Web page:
Gore Vidal once wrote that “a memoir is how one remembers one’s own life, while an autobiography is history”. Though largely written as a memoir, Iran Awakening by Shirin Ebadi – a leading human rights activist and recipient of the 2003 Nobel Peace Prize – reads like the biography of a nation and the long-overdue history of contemporary Iran.
With a shrewd eye, Ebadi chronicles the most turbulent period in Iran’s history, from the US-led coup that brought down the prime minister Mohammad Mosaddeq in 1953, through the Islamic revolution in 1979, to the death of Iranian-Canadian photographer Zahra Kazemi in Tehran’s Evin prison in 2003.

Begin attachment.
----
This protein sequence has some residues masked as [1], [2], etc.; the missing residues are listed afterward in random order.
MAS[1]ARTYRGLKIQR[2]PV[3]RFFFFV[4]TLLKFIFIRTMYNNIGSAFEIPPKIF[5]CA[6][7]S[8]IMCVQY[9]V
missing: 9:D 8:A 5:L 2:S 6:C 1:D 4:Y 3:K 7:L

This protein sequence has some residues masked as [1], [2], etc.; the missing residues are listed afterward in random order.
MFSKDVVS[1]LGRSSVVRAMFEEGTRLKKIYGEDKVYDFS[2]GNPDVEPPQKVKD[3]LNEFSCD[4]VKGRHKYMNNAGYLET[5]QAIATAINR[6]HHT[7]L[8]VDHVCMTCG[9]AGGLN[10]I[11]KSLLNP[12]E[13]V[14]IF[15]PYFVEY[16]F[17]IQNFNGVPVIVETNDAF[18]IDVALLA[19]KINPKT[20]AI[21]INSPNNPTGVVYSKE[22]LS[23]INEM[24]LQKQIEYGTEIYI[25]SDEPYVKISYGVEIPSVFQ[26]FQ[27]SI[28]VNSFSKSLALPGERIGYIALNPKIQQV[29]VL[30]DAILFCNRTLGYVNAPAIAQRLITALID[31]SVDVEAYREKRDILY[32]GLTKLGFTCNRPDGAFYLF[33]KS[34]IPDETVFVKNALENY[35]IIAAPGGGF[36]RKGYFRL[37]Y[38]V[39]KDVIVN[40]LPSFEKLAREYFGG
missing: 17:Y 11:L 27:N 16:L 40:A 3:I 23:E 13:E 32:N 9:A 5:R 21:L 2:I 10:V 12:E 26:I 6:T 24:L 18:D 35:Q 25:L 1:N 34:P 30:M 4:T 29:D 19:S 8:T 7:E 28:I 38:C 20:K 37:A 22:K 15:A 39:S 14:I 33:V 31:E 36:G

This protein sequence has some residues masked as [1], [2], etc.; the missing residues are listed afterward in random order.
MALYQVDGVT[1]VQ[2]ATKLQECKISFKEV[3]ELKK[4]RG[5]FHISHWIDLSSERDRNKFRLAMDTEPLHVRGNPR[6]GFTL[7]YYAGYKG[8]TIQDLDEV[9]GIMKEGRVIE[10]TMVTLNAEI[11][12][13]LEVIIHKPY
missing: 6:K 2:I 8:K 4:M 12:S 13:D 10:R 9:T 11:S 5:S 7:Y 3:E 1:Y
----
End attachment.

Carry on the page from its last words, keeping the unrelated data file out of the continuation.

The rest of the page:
Once a target of the killing spree of intellectuals and activists by a rogue Islamist faction in Iran’s intelligence ministry in the late 1990s, Ebadi argues for an interpretation of Islam in harmony with equality and democracy, especially for women. This, along with the conviction that “change in Iran must come peacefully and from within”, has always underpinned her work.
Marked by its honesty and sobriety, Iran Awakening is a
must-read not only for a western audience, but also for Iranians as a contemplative treatment of their recent history: to remember what they have gone through and why.